Trying Out Go for the First Time

As a front end developer, I’ve heard of the Go programming language before, but haven’t really had a reason to look at the project in detail. That is until I realized that Go has package management and you can use Go for tooling, much like you can with Node and Ruby.

If you haven’t had much experience in the world of Node or Ruby tooling, the term refers to using the Node and Ruby platforms to install programs that help accomplish specific tasks while increasing productivity.

Go packages work a little differently than what I’m used to with NPM and Ruby Gems, so I figured I’d dive in head first and see what it takes to get started using Go.

A Go-verview

Before we get started, let’s take a quick look at what Go is all about and how it’s used to do cool internet things.

Go is a programming language that was initially developed at google by Robert Griesemer, Rob Pike, and Ken Thompson. It features a C-like syntax, adding in common patterns and types associated with more dynamic languages. Go compiles down to machine code, which means that it is executed directly by a computers CPU. Go is a system programming language, which means that it is designed to handle backend and system level tasks, such as creating servers, operating systems, and desktop applications. It’s worth noting that you can still build web applications with Go, much like you can with Node or Ruby. If you’re interested in learning more about Go in general, take a look at their language specification and FAQ page.

Go packages, like Node packages or Ruby Gems, are a little different than the traditional package installation model. When installing a Go package, you install it directly from an svn or git repository, using the syntax Go get [package url].

Go packages don’t have an explicit concept of versioning, which may seem a little strange to those who are more familiar with Node or Ruby tooling. Another difference, particularly different from node packages, is the minimal number of dependencies that any single Go package should have, a principle which is explained in further detail here.

Some Quick Advice

So now that we’ve gone over the Go programming language, let’s go ahead and try to install it! An important detail here, before now, I’ve never installed or used Go, so this is a look into installation from a complete beginners perspective. If you notice any errors I’ve made during installation, please feel free to leave a comment.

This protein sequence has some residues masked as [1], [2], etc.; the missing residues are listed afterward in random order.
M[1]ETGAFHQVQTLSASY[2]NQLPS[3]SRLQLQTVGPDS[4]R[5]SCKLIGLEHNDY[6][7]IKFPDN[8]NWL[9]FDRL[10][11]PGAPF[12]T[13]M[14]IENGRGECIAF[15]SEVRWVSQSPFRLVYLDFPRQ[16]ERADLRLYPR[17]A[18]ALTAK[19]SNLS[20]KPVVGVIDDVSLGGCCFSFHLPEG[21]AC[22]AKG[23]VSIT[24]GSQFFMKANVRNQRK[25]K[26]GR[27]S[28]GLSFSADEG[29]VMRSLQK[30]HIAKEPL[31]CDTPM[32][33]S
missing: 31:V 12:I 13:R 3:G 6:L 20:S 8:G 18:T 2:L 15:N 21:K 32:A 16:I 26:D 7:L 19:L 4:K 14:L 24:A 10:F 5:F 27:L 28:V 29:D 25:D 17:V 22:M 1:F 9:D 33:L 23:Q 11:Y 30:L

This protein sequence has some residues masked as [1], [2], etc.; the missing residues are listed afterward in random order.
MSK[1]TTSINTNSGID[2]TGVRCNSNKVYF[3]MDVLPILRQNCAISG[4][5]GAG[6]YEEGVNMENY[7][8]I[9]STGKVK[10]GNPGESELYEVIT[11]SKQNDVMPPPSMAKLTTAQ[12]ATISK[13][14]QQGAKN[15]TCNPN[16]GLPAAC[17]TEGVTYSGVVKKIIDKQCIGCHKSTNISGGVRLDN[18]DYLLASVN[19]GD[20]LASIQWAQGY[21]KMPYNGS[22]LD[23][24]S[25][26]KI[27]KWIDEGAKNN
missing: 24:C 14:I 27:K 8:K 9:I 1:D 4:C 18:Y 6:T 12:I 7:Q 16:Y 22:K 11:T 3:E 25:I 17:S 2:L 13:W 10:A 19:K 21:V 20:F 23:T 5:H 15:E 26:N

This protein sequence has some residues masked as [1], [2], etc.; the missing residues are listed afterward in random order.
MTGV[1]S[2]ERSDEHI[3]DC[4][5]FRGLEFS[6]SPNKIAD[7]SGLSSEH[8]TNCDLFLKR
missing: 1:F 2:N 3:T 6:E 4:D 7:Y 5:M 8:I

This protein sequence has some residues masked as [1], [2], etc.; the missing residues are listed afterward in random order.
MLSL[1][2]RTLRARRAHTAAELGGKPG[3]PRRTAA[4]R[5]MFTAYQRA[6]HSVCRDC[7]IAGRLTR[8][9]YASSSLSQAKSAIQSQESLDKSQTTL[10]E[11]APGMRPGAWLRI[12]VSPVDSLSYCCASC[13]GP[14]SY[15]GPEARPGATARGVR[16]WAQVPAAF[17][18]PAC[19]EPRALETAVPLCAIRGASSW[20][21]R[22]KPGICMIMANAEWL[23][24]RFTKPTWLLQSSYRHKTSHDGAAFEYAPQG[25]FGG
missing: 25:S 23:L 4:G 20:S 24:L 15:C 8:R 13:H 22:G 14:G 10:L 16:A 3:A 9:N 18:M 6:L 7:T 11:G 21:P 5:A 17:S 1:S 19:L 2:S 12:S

Heads Up! These steps follow the instructions for Windows machines. This installation process is likely a little more involved than for *nix and Mac users. Look out for windows specific terminology and headaches!

Installation

My first step was to navigate to https://golang.org and look for an installation prompt.

This brought me to https://golang.org/dl/, where I downloaded the Windows 64 bit installer. I ran the file and the installation process began.

Add Go to Your Path

This process didn’t take too long, but after everything was installed, nothing happened — which, honestly, was a bit unexpected. I then had to hunt for any sort of hint that would explain how to open a command line interface or anything else that would allow me to run Go, which I expected from my experience with Node and Ruby.

I decided to run to Google for help, and after some searching, found that Go should be able to run from Windows command prompt. This also meant that I needed to set a Go path environment varible, which would allow me to run Go from outside of the directory that I installed it to.

After setting the path environment variable, I restarted my computer and ran the command:

Go

I was very happy to see that my computer finally knew what I was talking about! Go has been successfully installed on my machine.

Running Our First Script